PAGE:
Fluid balance in burn patients
It is vital to ensure a burn patient’s fluids are balanced. After the first 24 hours, you will need to take a different approach due to changes in the burn patient’s pathophysiological response.
If the burn injury is new, conduct fluid resuscitation as part of the ABCDEF method.
Changes in the burn patient’s fluid balance after 24 hours
As the patient transitions from the ebb phase into the flow phase, you can no longer base fluid administration on restricted urine production.
This is because of pathophysiological changes: from 48 hours post-burn, cardiac output increases. This causes renal blood flow and glomerular filtration rate to become elevated, together with the solute load, resulting in an osmotic diuresis. This impairs the renal concentration mechanism, and urine production is elevated.
Burn patients also lose water by evaporation from wounds, increased respiration, and increased urine production.
Fluid requirements for adult burn patients after 24 hours
Formula for estimating hourly insensible fluid loss in burns
(15 + % TBSA burned) x total body surface area = ml per hour fluid loss
You can measure total body surface area (TBSA), based on height, weight and sex. Free TBSA calculators are available online:
For a bedside estimation, these are typical values for TBSA:
- Neonate 0.25 m2
- Two-year old 0.5 m2
- Ten-year old 1.14 m2
- Adult female 1.6 m²
- Adult male 1.9 m2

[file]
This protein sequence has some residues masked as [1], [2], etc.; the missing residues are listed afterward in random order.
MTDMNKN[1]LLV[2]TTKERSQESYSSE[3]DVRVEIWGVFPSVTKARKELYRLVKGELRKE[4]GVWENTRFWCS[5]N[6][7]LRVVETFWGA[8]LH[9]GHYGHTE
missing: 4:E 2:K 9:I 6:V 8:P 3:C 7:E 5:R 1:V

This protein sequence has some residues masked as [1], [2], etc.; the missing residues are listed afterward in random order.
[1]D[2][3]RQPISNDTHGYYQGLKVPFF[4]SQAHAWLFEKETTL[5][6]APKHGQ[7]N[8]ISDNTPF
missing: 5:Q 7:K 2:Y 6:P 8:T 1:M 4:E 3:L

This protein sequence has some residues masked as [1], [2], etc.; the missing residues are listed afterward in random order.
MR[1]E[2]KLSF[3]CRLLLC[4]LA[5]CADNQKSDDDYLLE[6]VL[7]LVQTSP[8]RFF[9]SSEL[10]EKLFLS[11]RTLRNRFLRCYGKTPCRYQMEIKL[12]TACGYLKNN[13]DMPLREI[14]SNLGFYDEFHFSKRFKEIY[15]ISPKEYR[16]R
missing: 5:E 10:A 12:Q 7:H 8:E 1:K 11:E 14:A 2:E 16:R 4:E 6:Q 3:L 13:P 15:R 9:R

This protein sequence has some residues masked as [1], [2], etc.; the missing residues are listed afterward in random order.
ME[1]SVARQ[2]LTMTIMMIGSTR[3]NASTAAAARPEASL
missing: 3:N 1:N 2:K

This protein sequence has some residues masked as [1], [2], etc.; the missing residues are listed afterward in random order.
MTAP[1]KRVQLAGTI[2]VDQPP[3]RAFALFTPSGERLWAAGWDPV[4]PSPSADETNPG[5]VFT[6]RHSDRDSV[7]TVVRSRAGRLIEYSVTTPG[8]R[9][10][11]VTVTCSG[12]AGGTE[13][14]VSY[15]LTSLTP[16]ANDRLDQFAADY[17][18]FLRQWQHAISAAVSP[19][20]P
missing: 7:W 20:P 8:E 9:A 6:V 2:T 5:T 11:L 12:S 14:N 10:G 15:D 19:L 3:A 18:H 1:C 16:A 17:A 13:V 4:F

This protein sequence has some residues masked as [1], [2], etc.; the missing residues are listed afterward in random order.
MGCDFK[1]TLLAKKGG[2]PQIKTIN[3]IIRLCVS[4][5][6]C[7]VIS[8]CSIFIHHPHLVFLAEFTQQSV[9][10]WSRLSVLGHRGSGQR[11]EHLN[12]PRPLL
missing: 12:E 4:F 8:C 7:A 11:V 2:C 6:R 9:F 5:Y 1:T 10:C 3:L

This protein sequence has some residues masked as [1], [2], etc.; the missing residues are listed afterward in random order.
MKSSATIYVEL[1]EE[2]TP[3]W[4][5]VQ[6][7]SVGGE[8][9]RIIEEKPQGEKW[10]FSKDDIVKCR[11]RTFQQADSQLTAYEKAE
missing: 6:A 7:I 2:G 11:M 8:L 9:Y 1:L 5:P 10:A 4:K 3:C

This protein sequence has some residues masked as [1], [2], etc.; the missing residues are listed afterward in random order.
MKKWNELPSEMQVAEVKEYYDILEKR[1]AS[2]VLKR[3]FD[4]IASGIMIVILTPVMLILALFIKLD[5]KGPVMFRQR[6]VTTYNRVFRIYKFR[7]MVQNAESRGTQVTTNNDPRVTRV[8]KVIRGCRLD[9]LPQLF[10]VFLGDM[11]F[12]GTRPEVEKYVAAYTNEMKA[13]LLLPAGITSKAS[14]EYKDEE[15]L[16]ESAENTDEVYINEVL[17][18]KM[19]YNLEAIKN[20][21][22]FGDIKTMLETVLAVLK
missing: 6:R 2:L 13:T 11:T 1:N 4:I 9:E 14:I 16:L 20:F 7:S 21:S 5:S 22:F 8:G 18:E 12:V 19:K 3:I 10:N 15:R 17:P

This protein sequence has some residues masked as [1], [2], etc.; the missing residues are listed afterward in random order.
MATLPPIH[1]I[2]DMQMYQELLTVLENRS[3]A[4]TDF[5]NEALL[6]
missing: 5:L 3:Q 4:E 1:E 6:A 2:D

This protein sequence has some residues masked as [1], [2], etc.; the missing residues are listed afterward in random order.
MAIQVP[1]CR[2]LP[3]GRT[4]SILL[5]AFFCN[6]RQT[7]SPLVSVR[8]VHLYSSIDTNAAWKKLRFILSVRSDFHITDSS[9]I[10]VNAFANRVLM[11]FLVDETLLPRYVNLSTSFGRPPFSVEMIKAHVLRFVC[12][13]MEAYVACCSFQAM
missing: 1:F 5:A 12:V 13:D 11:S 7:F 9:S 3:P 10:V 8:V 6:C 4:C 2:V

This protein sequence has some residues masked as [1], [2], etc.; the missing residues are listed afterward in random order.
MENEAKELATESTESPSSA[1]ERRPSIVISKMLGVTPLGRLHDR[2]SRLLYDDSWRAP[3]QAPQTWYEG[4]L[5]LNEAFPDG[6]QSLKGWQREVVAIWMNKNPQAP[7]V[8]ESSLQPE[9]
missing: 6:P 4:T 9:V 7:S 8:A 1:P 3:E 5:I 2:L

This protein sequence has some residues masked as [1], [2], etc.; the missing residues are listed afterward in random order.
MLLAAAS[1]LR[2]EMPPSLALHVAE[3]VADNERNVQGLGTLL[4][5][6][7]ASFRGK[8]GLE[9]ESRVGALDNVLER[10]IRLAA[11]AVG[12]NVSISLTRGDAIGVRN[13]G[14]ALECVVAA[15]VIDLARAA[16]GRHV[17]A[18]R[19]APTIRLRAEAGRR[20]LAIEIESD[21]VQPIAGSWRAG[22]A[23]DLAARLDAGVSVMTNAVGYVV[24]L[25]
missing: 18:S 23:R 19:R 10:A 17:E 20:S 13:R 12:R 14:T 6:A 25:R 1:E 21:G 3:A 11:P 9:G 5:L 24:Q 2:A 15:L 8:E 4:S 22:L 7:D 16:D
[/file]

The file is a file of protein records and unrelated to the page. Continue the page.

How to estimate fluid requirements
Add at least 1 ml of fluids per kilogram body weight per hour for adequate urine output.
Example: A ten-year old boy, weight 35Kg, with 20% TBSA burned.
- Insensible fluid loss of approximately (25+20) x 1.14 = 51.3 ml/hour.
- Anticipated urine production = at least 35 ml/hour.
- Minimal total fluid requirement = 51 + 35 = 86 ml/hour, or approx. 2,000 ml/day.
This formula serves as an initial guideline only. You can determine actual requirements by clinical observation, especially thirst, hemodynamic parameters and laboratory tests. Remember: urine production is an unreliable indicator of normovolemia at this stage.
Patients should be allowed to drink freely – preferably calorie-rich fluids, which contribute to nutritional requirements. Intravenous fluids (e.g. glucose/salt solutions) may be necessary for patients who are unable to drink.
Suspect dehydration if serum sodium concentration becomes elevated, especially if urine sodium is low.